The sensation of ‘weightlessness’ during space travel has long-term effects on the brain, where the brain’s rules about gravity are no longer applicable

Scientists at the University of Antwerp and the University of Liège demonstrate that the human brain changes and adapts to weightlessness after 6 months of space travel in the mission to the International Space Station (ISS), with lasting effects up to 8 months after returning to Earth.

Investigating what the exact behavioural consequence is for these brain communication changes; researchers aim to understand how extended periods of space travel can influence our brain characteristics.

This may be helpful in selecting future astronauts or monitoring them during and after going to space.

Adaptation is required to live in weightlessness

We already understand the physical laws of gravity to function optimally on Earth: this can be seen with a child who learns not to drop a glass on the floor, or a tennis player predicting the course of an incoming ball to hit it accurately.

Astronauts who go to space live in a ‘weightless’ environment where the brain’s understandings of gravity are no longer applicable.

Taking magnetic resonance imaging (MRI) data from 14 astronaut brains before and several times after their mission to space, this BRAIN-DTI scientific project collects the astronauts’ brain data in a resting condition, hence without having them engage in a specific task – investigating the brain’s default state and to find out whether this changes or not after long-duration spaceflight.

Functional connectivity changes in specific regions.

The analyses of the brain’s activity at rest revealed how functional connectivity – a marker of how activity in some brain areas is correlated with the activity in others – changes in specific regions.

The research primarily demonstrated that altered gravitational environments influence functional connectivity longitudinally in multimodal brain hubs, reflecting adaptations to unfamiliar and conflicting sensory input in microgravity.

view of Earth from spaceship
Image © dima_zel | Istock

Altered communication patterns when back on Earth

Steven Jillings and Floris Wuyts at the University of Antwerp said: “We found that connectivity was altered after spaceflight in regions which support the integration of different types of information, rather than dealing with only one type each time, such as visual, auditory, or movement information.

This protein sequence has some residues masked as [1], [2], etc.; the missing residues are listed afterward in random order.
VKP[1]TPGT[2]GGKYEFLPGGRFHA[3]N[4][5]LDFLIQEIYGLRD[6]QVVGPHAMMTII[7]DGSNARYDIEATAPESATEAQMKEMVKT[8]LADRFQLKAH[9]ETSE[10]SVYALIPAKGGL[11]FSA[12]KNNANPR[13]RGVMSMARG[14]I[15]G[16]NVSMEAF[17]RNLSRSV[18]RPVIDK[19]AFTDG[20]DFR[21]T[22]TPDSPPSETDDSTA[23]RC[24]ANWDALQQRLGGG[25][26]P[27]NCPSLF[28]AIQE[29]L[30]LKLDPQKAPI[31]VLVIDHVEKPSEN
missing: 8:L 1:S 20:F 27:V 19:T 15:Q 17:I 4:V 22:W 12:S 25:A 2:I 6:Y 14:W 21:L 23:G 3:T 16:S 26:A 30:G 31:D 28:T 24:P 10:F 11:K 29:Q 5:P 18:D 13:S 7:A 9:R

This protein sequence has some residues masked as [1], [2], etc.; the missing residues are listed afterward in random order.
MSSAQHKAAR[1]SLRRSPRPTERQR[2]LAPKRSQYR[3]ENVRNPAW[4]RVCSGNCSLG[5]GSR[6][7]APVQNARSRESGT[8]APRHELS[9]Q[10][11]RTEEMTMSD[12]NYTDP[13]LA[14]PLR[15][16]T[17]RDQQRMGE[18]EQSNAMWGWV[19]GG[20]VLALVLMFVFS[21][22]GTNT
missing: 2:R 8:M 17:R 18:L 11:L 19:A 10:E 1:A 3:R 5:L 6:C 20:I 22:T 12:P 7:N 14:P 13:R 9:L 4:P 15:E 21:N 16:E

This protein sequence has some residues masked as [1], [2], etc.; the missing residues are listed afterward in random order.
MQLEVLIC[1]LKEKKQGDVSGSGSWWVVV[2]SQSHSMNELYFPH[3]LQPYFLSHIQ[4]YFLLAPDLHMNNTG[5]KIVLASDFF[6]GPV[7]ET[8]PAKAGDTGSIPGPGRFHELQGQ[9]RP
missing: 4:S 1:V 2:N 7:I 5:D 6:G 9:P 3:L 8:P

“Moreover, we found that some of these altered communication patterns were retained throughout 8 months of being back on Earth. At the same time, some brain changes returned to the level of how the areas were functioning before the space mission.”

Both scenarios of changes are plausible: retained changes in brain communication may indicate a learning effect, while transient changes may indicate more acute adaptation to changed gravity levels.

Dr. Athena Demertzi, GIGA Institute, University of Liège, added: “This dataset is so special as their participants themselves. Back in 2016, we were historically the first to show how spaceflight may affect the brain function of a single cosmonaut.

“Some years later we are now in a unique position to investigate the brains of more astronauts, several times. Therefore, we are deciphering the potential of the human brain all the more in confidence.”

Transferring the knowledge to the future generation of astronauts

Raphaël Liégeois, soon to be the third Belgian in space, acknowledges the importance of the research: “to prepare the new generation of astronauts for longer missions.

“This work is an important step to prepare the new generation of astronauts for longer missions”

“Understanding physiological and behavioural changes triggered by weightlessness is key to plan human space exploration. Therefore, mapping changes of brain function using neuroimaging techniques as done in this work is an important step to prepare the new generation of astronauts for longer missions.”


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